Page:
London has so much history that it is practically swimming in it. It would take weeks before you got to see everything you wanted to when visiting London, and that’s only if you limit yourself to things and place you know. Below is a list of three attractions in London that are just too exciting to pass up and are certainly worth your time.
Shakespeare’s Globe Theatre
Very little is known about Shakespeare in his early days in London, but most everyone knows he is famous for his near genius plays. With his famous plays like Romeo and Juliet, MacBeth and Hamlet, Shakespeare was a brilliant writer, and his work is still considered to be some of the best ever, making this one trip that most will find fascinating.
The Globe was built in 1576 by actor-manager James Burbage in Shoreditch, the first structure built specifically for plays. It wasn’t until the 1580’s that Shakespeare would join the troupe, but it was from this point on that the Globe Theatre would flourish into a powerhouse for over 20 years.
The original Globe Theatre burned to the ground, was rebuilt and then finally demolished in 1644 after it was closed in 1642 under England’s Puritan administration.
A project emerged to restore glory to the Globe in 1949 headed by Sam Wanamaker, American actor, producer and director, and was designed as close to as accurate as humanly possible to the original, based on drawings and analysis of the original site of the Globe. This is the Globe Theatre we see today in London, but it is just as magnificent as the original.
The Tower of London
While it is not known exactly when the Tower’s construction began, the first phase of building was underway during the 1070’s by William the Conqueror. By 1100, the Tower was completed and was the most impressive fortress ever constructed.
Around 1530, Henry VIII continued the work that was first started by Henry VII, his father, to finish royal residential buildings. It was also around this time that the Tower would become famous for its royal prison.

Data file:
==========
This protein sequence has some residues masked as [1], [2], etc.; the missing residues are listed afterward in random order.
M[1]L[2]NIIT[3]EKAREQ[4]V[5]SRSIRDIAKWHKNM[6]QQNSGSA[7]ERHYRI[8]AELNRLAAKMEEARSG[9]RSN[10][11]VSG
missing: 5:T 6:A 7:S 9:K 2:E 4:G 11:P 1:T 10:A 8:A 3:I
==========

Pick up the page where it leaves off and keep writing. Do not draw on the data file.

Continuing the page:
A few other minor projects were also commissioned, but the Tower remained relatively untouched and that is how the Tower looks today. Although there was damage to the massive fortress turned prison during the World Wars, tourists will still be able to view to Tower in near original condition.
Hampton Court Palace
In 1236, the manor of Hampton was acquired by the Knights Hospitallers of St John Jerusalem and was used as a farming area. Not much is known about how it was built, but it was once a small complex and then later a palace. It wasn’t until around 1520 that Hampton Court would become a place that royalty would use as a vacation outlet.
In the 1530’s, Henry VIII spent more than 62,000 Pounds (18 million Euros in today’s market) rebuilding and extending Hampton Court.
While a number of other kings took residence here, none of them put as much money and effort into making Hampton Court Palace what it is seen as today.
In addition to visiting the Palace and walking through the labyrinth of rooms, you can expect to spend much of your time in the gardens as well. With the beautifully decorated grounds, fountains, mazes and flowers, the surrounding areas of Hampton Court Palace are just as spectacular as the interior.
With so much to do in London, you need to manage your time if you plan on visiting. While there are plenty of attractions to choose from that are amazing, you must allocate time to visit these three attractions. And the best part about all of these attractions is that they’re all affordable. What’s not to love?